3. Transverse humeral ligament: it covers the distance between the two tubers of the humerus. Holds the tendon of the long head of the biceps in the intertubercular groove.
  4. The other major ligament is the coracoacromial ligament: Unlike the others, it is not a thickening of the joint capsule. It runs between the acromion and the coracoid process of the scapula, forming the coracoacromial arch.

Suministro neurovascular

The arterial supply to the glenohumeral joint is made through the anterior and posterior circumflex humeral arteries and the suprascapular artery.

These branches of the arteries make up an anastomotic network that is located around the joint.

The joint is supplied by the axillary, suprascapular and lateral pectoral nerves.

These nerves are derived from the C5 and C6 roots of the brachial plexus.

Therefore, a lesion of the upper brachial plexus (Erb Duchenne’s palsy) will affect the function of the shoulder joint.

Movements

As a spherical synovial joint, a wide range of motion is allowed:

  • Extension (upper extremity backwards in sagittal plane) : produced by the posterior deltoid, the latissimus dorsi and the greater round.
  • Flexion (upper extremity forward in sagittal plane): produced by the biceps brachii (both heads), the pectoralis major, anterior deltoid and the coracobrachial.
  • Abduction (upper extremity far from the midline in the coronal plane) : the first 0 to 15 degrees of abduction are produced by the supraspinatus. The average deltoid fibers are responsible for the next 15 to 90 degrees.
  • Adduction (upper extremity towards the midline in coronal plane): produced by the contraction of the pectoralis major, the latissimus dorsi and the greater round.
  • Medial rotation (rotation towards the midline): produced by contraction of the subscapular, pectoralis major, latissimus dorsi, greater round and anterior deltoid.
  • Lateral rotation (rotation outside the midline): produced by contraction of the infraspinatus and the minor round.

Mobility and stability

The shoulder joint is one of the most mobile in the body, at the expense of stability.

Factors that contribute to mobility:

  • Type of articulation: it is a spherical joint.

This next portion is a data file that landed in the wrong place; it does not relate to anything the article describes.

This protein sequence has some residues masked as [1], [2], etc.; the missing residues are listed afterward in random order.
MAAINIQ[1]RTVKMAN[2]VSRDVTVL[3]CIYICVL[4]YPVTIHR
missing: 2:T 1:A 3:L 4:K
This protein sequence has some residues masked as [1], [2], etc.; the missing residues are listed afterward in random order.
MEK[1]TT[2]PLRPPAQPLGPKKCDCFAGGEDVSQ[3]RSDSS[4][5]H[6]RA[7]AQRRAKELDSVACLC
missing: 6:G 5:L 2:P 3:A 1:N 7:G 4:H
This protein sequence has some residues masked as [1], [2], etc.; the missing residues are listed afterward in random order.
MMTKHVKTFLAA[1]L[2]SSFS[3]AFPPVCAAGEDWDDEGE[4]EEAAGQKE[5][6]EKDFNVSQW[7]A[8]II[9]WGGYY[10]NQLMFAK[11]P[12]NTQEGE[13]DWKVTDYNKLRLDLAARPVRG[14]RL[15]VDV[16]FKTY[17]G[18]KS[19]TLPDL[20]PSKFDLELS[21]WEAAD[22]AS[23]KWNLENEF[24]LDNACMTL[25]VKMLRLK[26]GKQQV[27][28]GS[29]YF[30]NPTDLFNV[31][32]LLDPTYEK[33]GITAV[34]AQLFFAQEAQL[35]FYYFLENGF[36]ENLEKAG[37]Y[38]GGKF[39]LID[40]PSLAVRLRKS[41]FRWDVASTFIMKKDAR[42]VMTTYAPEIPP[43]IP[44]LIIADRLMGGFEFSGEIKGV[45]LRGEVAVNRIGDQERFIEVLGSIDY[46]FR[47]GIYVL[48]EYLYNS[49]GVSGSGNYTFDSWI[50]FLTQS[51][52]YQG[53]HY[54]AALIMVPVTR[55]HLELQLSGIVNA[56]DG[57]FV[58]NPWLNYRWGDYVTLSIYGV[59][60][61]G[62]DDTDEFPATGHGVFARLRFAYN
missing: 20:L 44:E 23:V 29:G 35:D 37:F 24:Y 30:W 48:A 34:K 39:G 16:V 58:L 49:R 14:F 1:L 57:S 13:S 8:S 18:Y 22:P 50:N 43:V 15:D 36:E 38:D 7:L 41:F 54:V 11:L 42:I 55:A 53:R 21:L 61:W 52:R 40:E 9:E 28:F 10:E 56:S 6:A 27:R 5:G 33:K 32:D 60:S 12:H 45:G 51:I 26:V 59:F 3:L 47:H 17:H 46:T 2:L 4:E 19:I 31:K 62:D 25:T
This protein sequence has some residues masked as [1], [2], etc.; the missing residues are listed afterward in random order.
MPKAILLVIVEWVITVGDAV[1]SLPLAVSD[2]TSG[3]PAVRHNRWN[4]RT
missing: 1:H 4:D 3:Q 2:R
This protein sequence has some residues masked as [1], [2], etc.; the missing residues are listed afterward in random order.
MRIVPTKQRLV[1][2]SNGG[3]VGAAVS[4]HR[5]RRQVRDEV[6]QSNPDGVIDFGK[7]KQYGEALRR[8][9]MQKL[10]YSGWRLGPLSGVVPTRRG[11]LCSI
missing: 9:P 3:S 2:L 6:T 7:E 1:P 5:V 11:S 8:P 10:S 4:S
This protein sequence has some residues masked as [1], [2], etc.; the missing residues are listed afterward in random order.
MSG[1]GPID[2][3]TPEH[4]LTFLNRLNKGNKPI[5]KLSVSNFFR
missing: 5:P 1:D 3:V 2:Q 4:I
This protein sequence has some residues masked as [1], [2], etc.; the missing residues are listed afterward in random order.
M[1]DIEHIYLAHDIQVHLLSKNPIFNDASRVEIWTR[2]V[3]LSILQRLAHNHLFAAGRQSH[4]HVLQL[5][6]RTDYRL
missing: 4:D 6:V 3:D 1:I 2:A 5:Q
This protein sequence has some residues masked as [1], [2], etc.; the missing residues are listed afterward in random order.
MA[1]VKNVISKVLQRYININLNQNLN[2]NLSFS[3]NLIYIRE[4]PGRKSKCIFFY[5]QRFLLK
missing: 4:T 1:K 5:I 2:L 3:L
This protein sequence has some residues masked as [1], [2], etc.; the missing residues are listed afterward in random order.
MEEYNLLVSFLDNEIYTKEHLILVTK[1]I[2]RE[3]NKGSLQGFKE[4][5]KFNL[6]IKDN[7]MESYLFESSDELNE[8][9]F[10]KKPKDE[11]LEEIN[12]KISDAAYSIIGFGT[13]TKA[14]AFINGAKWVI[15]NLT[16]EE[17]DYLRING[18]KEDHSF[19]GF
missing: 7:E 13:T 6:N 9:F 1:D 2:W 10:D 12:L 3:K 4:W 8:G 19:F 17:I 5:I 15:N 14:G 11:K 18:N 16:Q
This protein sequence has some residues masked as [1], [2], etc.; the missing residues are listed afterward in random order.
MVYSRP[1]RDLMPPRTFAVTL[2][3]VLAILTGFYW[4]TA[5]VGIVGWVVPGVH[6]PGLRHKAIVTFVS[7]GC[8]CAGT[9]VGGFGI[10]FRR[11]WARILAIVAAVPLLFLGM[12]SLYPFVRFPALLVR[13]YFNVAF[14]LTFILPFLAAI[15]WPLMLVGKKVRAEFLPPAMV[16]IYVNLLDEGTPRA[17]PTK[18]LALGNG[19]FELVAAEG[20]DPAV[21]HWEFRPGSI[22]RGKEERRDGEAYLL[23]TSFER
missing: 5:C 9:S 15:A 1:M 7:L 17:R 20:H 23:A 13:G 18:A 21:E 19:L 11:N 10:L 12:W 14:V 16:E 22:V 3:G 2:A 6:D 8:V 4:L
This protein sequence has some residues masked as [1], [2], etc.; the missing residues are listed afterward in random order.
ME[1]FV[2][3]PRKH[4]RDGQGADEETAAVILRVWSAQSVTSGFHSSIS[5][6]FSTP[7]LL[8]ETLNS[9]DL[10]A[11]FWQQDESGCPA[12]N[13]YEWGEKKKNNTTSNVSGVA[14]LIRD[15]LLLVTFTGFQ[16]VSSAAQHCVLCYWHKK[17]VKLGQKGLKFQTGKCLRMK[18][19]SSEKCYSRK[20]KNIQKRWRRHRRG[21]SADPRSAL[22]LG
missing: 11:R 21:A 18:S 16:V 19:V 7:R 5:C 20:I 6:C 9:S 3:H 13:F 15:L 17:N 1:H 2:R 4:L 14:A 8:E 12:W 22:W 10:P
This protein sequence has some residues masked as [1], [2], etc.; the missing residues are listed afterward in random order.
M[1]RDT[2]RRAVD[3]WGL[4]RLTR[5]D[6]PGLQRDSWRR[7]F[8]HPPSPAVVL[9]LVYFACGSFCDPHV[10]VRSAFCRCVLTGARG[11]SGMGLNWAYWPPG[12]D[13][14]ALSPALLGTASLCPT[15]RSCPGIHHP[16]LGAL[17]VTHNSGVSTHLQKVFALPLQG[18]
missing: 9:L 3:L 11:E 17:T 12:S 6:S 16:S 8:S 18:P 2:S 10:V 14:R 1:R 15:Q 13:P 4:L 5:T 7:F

• Bony surfaces: shallow glenoid cavity and large humeral head, there is a disproportion of 1: 4 on the surfaces.
  • Laxity of the joint capsule.

Factors that contribute to stability:

  • Rotator cuff muscles : These muscles surround the shoulder joint, adhere to the tubers of the humerus and fuse with the joint capsule. When these muscles are at rest they act to tighten the head of the humerus towards the glenoid cavity.
  • Glenoid labrum: this is a fibrocartilaginous protrusion that borders the glenoid cavity and reduces the risk of dislocation.
  • Ligaments: the ligaments act to strengthen the joint capsule and form the coracoacromial arch.

Injuries

Tear

Chronic or acute wear on the glenohumeral joint can cause the painful tearing of the rotator cuff tendons or a labral tear.

Both conditions are very painful and may require surgery to remove or reattach the torn tissue.

Dislocation of the shoulder joint

Clinically, dislocations in the shoulder are described by the position of the head of the humerus in relation to the infraglenoid muscle.

Anterior dislocations are the most frequent, although later dislocations may occur. The coracoacromial arch prevents superior movement of the humeral head.

An anterior dislocation is usually caused by excessive extension and lateral rotation of the humerus. The head of the humerus is forced anteriorly and inferiorly, in the weakest part of the joint capsule.

The tear of the joint capsule is associated with an increased risk of future dislocations.

The axillary nerve runs very close to the shoulder joint and can be damaged in the dislocation.

Axillary nerve injury causes paralysis of the deltoid and loss of sensation over the area of ​​the regimental plate.

A dislocation can also stretch the radial nerve, since it is tightly bound in the radial groove.

Tendonitis of the rotator cuff

The muscles of the rotator cuff play a very important role in the stabilization of the glenohumeral joint.

They are often subjected to strong pressures and, therefore, injuries to these muscles are relatively frequent.

Tendinitis refers to inflammation of the muscular tendons, usually due to excessive use.

Over time, this causes degenerative changes in the subacromial bursa and the supraspinatus tendon.

This increases the friction between the structures of the joint.

The characteristic sign of rotator cuff tendinitis is the “painful arch” (pain in the middle of abduction, where the affected area comes in contact with the acromion).